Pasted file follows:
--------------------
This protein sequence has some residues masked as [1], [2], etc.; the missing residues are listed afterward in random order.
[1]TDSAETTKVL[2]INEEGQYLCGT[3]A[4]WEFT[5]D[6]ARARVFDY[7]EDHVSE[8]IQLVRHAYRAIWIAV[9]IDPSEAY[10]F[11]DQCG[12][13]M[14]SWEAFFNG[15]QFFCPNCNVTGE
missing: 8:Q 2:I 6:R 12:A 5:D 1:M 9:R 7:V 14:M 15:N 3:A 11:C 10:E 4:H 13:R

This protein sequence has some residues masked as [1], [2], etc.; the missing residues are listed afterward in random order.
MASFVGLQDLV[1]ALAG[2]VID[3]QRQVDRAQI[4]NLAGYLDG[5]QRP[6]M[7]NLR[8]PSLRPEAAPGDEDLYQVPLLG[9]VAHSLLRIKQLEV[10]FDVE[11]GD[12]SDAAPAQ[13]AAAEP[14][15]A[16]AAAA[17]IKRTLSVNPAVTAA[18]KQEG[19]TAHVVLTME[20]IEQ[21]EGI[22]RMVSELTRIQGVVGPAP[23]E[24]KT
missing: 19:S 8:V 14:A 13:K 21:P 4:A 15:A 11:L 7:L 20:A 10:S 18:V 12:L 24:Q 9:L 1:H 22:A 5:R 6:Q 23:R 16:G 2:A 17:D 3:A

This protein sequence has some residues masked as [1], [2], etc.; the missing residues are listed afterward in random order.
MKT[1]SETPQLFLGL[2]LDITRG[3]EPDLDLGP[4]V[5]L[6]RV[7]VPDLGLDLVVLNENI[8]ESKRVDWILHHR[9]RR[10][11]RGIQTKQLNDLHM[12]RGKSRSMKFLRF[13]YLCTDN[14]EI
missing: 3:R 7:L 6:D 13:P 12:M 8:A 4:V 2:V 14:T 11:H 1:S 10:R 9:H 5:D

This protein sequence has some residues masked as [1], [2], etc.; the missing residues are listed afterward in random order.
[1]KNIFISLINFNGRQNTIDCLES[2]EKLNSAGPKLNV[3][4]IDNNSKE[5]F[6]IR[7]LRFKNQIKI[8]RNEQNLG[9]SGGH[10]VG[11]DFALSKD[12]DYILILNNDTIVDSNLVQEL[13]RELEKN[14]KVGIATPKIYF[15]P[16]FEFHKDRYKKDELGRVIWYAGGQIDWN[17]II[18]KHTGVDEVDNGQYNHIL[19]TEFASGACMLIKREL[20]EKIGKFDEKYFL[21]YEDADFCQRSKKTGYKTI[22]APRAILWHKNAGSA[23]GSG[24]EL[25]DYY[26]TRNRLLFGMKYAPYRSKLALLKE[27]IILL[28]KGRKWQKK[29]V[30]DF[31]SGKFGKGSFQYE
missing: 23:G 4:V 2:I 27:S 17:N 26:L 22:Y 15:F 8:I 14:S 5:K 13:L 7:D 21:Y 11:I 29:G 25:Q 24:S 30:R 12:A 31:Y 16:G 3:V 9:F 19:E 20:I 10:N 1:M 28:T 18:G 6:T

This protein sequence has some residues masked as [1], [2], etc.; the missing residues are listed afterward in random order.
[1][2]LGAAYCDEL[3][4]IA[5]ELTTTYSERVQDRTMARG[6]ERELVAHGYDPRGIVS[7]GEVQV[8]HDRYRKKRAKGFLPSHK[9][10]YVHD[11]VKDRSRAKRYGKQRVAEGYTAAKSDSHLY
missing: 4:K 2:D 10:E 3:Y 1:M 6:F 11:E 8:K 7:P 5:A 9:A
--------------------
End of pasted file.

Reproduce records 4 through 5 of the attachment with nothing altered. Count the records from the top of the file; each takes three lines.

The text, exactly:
This protein sequence has some residues masked as [1], [2], etc.; the missing residues are listed afterward in random order.
[1]KNIFISLINFNGRQNTIDCLES[2]EKLNSAGPKLNV[3][4]IDNNSKE[5]F[6]IR[7]LRFKNQIKI[8]RNEQNLG[9]SGGH[10]VG[11]DFALSKD[12]DYILILNNDTIVDSNLVQEL[13]RELEKN[14]KVGIATPKIYF[15]P[16]FEFHKDRYKKDELGRVIWYAGGQIDWN[17]II[18]KHTGVDEVDNGQYNHIL[19]TEFASGACMLIKREL[20]EKIGKFDEKYFL[21]YEDADFCQRSKKTGYKTI[22]APRAILWHKNAGSA[23]GSG[24]EL[25]DYY[26]TRNRLLFGMKYAPYRSKLALLKE[27]IILL[28]KGRKWQKK[29]V[30]DF[31]SGKFGKGSFQYE
missing: 23:G 4:V 2:I 27:S 17:N 26:L 22:Y 15:F 8:I 14:S 5:K 13:L 7:D 21:Y 11:I 29:G 25:Q 24:S 30:R 12:A 31:Y 16:G 3:V 9:F 19:E 20:I 10:N 1:M 28:T 18:G 6:T

This protein sequence has some residues masked as [1], [2], etc.; the missing residues are listed afterward in random order.
[1][2]LGAAYCDEL[3][4]IA[5]ELTTTYSERVQDRTMARG[6]ERELVAHGYDPRGIVS[7]GEVQV[8]HDRYRKKRAKGFLPSHK[9][10]YVHD[11]VKDRSRAKRYGKQRVAEGYTAAKSDSHLY
missing: 4:K 2:D 10:E 3:Y 1:M 6:F 11:E 8:K 7:P 5:A 9:A